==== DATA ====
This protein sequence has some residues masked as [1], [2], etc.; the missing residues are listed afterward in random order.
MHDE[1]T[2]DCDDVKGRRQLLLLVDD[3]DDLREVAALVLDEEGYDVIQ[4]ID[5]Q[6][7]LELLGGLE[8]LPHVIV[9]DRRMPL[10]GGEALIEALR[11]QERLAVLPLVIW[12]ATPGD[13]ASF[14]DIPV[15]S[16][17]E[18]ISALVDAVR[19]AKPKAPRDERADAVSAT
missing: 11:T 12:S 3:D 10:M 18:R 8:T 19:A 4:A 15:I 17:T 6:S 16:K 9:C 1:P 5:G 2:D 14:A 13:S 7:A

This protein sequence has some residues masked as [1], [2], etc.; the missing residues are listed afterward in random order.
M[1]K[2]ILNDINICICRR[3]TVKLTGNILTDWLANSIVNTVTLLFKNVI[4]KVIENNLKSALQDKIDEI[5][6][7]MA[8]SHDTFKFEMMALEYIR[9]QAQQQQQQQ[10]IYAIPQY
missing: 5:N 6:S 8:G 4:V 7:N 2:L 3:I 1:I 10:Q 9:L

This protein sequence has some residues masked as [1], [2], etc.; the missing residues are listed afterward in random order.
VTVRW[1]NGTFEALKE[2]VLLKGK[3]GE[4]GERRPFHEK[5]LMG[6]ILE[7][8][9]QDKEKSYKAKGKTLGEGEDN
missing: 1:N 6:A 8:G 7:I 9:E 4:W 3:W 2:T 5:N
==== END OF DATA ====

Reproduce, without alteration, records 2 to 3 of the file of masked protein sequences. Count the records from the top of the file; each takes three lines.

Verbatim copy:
This protein sequence has some residues masked as [1], [2], etc.; the missing residues are listed afterward in random order.
M[1]K[2]ILNDINICICRR[3]TVKLTGNILTDWLANSIVNTVTLLFKNVI[4]KVIENNLKSALQDKIDEI[5][6][7]MA[8]SHDTFKFEMMALEYIR[9]QAQQQQQQQ[10]IYAIPQY
missing: 5:N 6:S 8:G 4:V 7:N 2:L 3:I 1:I 10:Q 9:L

This protein sequence has some residues masked as [1], [2], etc.; the missing residues are listed afterward in random order.
VTVRW[1]NGTFEALKE[2]VLLKGK[3]GE[4]GERRPFHEK[5]LMG[6]ILE[7][8][9]QDKEKSYKAKGKTLGEGEDN
missing: 1:N 6:A 8:G 7:I 9:E 4:W 3:W 2:T 5:N